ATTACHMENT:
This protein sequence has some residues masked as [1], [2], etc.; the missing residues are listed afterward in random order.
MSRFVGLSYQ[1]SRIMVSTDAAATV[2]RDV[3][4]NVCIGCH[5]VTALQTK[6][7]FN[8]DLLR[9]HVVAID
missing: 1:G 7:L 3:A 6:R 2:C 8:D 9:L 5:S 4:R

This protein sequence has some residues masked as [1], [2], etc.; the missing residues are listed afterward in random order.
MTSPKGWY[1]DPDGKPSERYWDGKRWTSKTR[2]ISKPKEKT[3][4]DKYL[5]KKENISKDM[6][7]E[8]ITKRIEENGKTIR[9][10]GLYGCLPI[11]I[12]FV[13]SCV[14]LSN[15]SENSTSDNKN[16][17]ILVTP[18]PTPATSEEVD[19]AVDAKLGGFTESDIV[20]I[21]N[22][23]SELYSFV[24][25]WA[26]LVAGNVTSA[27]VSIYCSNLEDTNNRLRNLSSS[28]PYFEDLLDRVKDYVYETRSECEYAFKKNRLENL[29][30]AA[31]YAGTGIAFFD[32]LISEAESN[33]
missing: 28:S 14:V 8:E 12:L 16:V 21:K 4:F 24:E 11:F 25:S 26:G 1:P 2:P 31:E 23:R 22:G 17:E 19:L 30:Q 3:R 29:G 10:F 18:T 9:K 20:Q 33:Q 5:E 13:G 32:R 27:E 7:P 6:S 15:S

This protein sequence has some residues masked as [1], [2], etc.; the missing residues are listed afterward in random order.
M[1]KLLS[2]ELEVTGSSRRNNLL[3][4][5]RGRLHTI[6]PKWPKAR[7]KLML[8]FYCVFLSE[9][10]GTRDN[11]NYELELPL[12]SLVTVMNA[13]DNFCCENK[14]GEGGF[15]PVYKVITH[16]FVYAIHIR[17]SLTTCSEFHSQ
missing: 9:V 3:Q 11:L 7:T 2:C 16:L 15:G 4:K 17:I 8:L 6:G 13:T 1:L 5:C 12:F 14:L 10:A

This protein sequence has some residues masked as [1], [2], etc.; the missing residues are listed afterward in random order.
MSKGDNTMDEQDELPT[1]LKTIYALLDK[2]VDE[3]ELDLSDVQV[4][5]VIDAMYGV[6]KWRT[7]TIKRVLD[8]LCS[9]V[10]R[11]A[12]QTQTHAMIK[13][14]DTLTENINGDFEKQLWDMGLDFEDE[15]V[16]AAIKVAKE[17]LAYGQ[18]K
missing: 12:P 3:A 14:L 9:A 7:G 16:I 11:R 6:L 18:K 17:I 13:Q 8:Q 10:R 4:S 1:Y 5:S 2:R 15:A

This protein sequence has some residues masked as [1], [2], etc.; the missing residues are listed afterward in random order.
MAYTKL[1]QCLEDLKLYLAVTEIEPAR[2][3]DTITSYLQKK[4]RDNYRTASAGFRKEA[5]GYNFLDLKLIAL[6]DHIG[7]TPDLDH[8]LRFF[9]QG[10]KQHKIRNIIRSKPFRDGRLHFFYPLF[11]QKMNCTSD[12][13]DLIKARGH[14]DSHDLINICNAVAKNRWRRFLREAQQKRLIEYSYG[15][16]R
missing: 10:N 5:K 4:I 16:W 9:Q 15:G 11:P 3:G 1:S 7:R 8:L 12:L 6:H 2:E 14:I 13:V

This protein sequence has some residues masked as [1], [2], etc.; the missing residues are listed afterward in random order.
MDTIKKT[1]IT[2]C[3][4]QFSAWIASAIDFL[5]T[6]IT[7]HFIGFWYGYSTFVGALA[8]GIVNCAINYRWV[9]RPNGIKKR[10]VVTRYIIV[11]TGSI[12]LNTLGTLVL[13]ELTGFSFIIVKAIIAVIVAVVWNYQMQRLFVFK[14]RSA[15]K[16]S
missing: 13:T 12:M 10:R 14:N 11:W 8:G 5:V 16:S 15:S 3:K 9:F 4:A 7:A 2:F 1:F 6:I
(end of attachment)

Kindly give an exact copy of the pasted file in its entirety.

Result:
This protein sequence has some residues masked as [1], [2], etc.; the missing residues are listed afterward in random order.
MSRFVGLSYQ[1]SRIMVSTDAAATV[2]RDV[3][4]NVCIGCH[5]VTALQTK[6][7]FN[8]DLLR[9]HVVAID
missing: 1:G 7:L 3:A 6:R 2:C 8:D 9:L 5:S 4:R

This protein sequence has some residues masked as [1], [2], etc.; the missing residues are listed afterward in random order.
MTSPKGWY[1]DPDGKPSERYWDGKRWTSKTR[2]ISKPKEKT[3][4]DKYL[5]KKENISKDM[6][7]E[8]ITKRIEENGKTIR[9][10]GLYGCLPI[11]I[12]FV[13]SCV[14]LSN[15]SENSTSDNKN[16][17]ILVTP[18]PTPATSEEVD[19]AVDAKLGGFTESDIV[20]I[21]N[22][23]SELYSFV[24][25]WA[26]LVAGNVTSA[27]VSIYCSNLEDTNNRLRNLSSS[28]PYFEDLLDRVKDYVYETRSECEYAFKKNRLENL[29][30]AA[31]YAGTGIAFFD[32]LISEAESN[33]
missing: 28:S 14:V 8:E 12:L 16:V 21:K 4:F 24:E 11:F 25:S 26:G 1:P 2:P 31:E 23:R 22:G 17:E 19:L 30:Q 3:R 29:G 10:F 18:T 9:K 20:Q 33:Q 5:E 13:G 32:R 27:E 7:P 6:S 15:S

This protein sequence has some residues masked as [1], [2], etc.; the missing residues are listed afterward in random order.
M[1]KLLS[2]ELEVTGSSRRNNLL[3][4][5]RGRLHTI[6]PKWPKAR[7]KLML[8]FYCVFLSE[9][10]GTRDN[11]NYELELPL[12]SLVTVMNA[13]DNFCCENK[14]GEGGF[15]PVYKVITH[16]FVYAIHIR[17]SLTTCSEFHSQ
missing: 9:V 3:Q 11:L 7:T 2:C 16:L 15:G 4:K 17:I 8:L 6:G 13:T 1:L 5:C 12:F 14:L 10:A

This protein sequence has some residues masked as [1], [2], etc.; the missing residues are listed afterward in random order.
MSKGDNTMDEQDELPT[1]LKTIYALLDK[2]VDE[3]ELDLSDVQV[4][5]VIDAMYGV[6]KWRT[7]TIKRVLD[8]LCS[9]V[10]R[11]A[12]QTQTHAMIK[13][14]DTLTENINGDFEKQLWDMGLDFEDE[15]V[16]AAIKVAKE[17]LAYGQ[18]K
missing: 12:P 3:A 14:L 9:A 7:G 16:I 11:R 6:L 18:K 17:I 13:Q 8:Q 10:R 4:S 1:Y 5:S 2:R 15:A

This protein sequence has some residues masked as [1], [2], etc.; the missing residues are listed afterward in random order.
MAYTKL[1]QCLEDLKLYLAVTEIEPAR[2][3]DTITSYLQKK[4]RDNYRTASAGFRKEA[5]GYNFLDLKLIAL[6]DHIG[7]TPDLDH[8]LRFF[9]QG[10]KQHKIRNIIRSKPFRDGRLHFFYPLF[11]QKMNCTSD[12][13]DLIKARGH[14]DSHDLINICNAVAKNRWRRFLREAQQKRLIEYSYG[15][16]R
missing: 10:N 5:K 4:I 16:W 9:Q 15:G 11:P 3:G 1:S 7:R 8:L 12:L 6:H 2:E 14:I 13:V

This protein sequence has some residues masked as [1], [2], etc.; the missing residues are listed afterward in random order.
MDTIKKT[1]IT[2]C[3][4]QFSAWIASAIDFL[5]T[6]IT[7]HFIGFWYGYSTFVGALA[8]GIVNCAINYRWV[9]RPNGIKKR[10]VVTRYIIV[11]TGSI[12]LNTLGTLVL[13]ELTGFSFIIVKAIIAVIVAVVWNYQMQRLFVFK[14]RSA[15]K[16]S
missing: 13:T 12:M 10:R 14:N 11:W 8:G 5:V 16:S 15:S 3:K 9:F 4:A 7:A 2:F 1:F 6:I